To the End of the War by James Jones

To the End of the War by James Jones is a collection of unpublished fiction broken into short stories from the author of From Here to Eternity, which was made into a movie, and The Thin Red Line.   The stories in this collection were extracted from Jones’ first unfinished and unpublished novel, They Shall Inherit the Laughter, with the help of his daughter Kaylie and editor George Hendrick, who offers an introduction chock full of Jones’ early struggles to publish his writing.

This collection of previously unpublished writing is a series of interconnected stories in which Johnny Carter leaves the hospital after being wounded, goes AWOL, and moves back to his hometown in Illinois.  Carter finds that much of the frustration and aggravation he felt toward the military is shared by his comrades in arms.  Jones’ collection is more than stories; it is commentary on the machines behind war interspersed with poetry.  Carter’s life is very similar to that of Jones’ real life, including going over the hill as AWOL was called.

“‘That makes a wonderful picture,’ Eddie said slowly.  ‘Perfectly stylized and complete — on the surface.  But there are always so many unacknowledged undercurrents that nobody recognizes.'”  (page 120 ARC in “Air Raid”)

Carter is a story teller, but he easily connects with the outcasts of the army and society, seeking solace in their company.  At the same time, he’s looking for affirmation that what he sees about the military and about WWII is real.  Jones has crafted characters and situations that do not romanticize the war or the life of soldiers; instead, he wants to make their internal and external struggles raw and realistic, as he knows them to be.  There is a frankness to Jones’ prose, but there also are moments in which cliches are present when describing certain military leaders and interactions, like the Irish surgeon who patches up Gettinger and insists the man is ready for duty.  Most memorable are the truths uncovered here about war and being a soldier, especially a wounded soldier — life may look the same on the outside, but there is turmoil beneath the surface that must be dealt with.  However, dealing with that turmoil can be an unpleasant experience.

To the End of the War by James Jones provides a unique look at an unfinished novel that closely mirrors the life of the author about a time in history that has been glorified.  WWII has been considered part of the golden age and the rise of America as a world power, but was the experience as remarkable for the individual soldier as movies have romanticized it?  Jones suggests otherwise, pointing to the aggravation soldiers felt when they were told they would move back into combat after being severely wounded in battles for which they were ill-prepared.  There were rough adjustments for soldiers when they returned home, especially if they lost limbs, and there were frustrating moments when soldiers butt up against officers and the bureaucracy of the military machine.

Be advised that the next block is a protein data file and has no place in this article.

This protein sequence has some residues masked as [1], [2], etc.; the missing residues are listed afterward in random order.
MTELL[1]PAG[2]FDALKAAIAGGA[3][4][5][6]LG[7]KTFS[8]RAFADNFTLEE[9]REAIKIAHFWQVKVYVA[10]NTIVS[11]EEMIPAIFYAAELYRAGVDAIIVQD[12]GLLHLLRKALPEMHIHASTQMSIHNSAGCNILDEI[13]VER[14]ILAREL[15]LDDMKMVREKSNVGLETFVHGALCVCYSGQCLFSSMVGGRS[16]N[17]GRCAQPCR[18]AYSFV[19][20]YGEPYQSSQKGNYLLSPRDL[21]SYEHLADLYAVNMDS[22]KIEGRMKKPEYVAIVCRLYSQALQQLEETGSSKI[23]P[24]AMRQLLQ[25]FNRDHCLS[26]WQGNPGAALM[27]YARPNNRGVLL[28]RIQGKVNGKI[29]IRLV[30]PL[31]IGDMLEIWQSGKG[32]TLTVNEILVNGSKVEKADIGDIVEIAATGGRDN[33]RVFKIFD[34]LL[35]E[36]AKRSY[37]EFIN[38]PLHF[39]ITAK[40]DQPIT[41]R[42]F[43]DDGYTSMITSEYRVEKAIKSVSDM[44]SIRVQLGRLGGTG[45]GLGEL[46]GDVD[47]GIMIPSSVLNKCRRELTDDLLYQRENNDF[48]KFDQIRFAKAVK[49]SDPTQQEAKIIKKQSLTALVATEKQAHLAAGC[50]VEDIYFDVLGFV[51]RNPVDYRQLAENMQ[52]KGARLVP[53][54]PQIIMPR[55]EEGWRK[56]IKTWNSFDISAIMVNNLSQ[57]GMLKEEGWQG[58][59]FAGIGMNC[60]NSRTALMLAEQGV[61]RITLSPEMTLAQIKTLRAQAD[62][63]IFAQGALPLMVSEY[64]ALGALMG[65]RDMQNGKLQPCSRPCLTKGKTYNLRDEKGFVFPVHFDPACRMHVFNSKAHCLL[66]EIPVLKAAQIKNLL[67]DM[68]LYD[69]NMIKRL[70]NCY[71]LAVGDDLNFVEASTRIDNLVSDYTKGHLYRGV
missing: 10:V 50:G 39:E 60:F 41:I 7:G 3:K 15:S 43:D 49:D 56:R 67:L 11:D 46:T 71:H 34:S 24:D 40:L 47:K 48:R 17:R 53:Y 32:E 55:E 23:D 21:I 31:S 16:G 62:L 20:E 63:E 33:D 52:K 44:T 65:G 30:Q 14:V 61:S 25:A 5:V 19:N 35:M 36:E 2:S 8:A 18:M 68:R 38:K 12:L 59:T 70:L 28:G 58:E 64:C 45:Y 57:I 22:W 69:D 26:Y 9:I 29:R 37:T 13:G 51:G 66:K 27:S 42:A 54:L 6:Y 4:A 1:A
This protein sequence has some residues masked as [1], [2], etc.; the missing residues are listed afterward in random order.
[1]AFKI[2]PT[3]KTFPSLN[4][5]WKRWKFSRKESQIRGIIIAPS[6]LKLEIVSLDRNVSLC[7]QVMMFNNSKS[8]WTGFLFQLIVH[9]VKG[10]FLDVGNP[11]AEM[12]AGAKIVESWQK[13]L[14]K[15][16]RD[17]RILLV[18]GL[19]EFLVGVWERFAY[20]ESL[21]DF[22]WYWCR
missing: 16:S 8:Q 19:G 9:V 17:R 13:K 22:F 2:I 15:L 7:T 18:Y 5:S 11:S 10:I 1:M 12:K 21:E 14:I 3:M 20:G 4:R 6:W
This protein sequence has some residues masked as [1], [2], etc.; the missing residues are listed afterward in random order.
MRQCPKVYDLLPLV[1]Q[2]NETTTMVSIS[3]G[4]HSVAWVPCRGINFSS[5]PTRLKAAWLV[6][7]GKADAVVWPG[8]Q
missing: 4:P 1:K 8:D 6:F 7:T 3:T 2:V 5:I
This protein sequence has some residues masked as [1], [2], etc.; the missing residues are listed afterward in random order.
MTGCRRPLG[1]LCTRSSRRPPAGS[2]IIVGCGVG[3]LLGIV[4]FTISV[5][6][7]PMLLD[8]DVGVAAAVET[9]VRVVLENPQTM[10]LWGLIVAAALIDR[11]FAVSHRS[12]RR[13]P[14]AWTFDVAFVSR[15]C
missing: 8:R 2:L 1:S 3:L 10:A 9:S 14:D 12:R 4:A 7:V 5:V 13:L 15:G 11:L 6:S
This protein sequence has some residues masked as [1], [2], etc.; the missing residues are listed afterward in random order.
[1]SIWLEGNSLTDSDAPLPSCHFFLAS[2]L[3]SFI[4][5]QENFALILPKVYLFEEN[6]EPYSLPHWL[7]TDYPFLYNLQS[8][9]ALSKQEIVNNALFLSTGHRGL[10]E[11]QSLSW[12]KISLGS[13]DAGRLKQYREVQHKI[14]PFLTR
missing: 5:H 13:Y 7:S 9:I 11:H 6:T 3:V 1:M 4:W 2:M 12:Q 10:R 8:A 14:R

About the Author:

James Jones (November 6, 1921 – May 9, 1977) was an American author known for his explorations of World War II and its aftermath.  He enlisted in the United States Army in 1939 and served in the 25th Infantry Division before and during World War II, first in Hawaii at Schofield Barracks on Oahu, then in combat on Guadalcanal, where he was wounded in action. His wartime experiences inspired some of his most famous works. He witnessed the Japanese attack on Pearl Harbor, which led to his first published novel, From Here to Eternity. The Thin Red Line reflected his combat experiences on Guadalcanal. His last novel, Whistle, was based on his hospital stay in Memphis, Tennessee, recovering from surgery on an ankle he had reinjured on the island.

Please visit Open Road Media for articles and videos.

This is my 72nd book for the 2011 New Authors Reading Challenge.


  1. I’ll have to borrow this one from you when I have more time. I like how he presents the war as he knew it, not the romanticized version. Will link to your review on WTTG.

    • I really enjoyed these as short stories and the background of how the novel was batted around…and then he wrote his masterpiece From Here to Eternity was very interesting.

  2. It sounds like this book really makes readers think about war and its effects on society. As interesting as that sounds, I’ll have to think about it because my experience with unfinished novels isn’t generally good.

    • These are parts of an unfinished novel, but read more like short stories with a similar theme. I wouldn’t consider this a novel…I would lean more toward short story collection.


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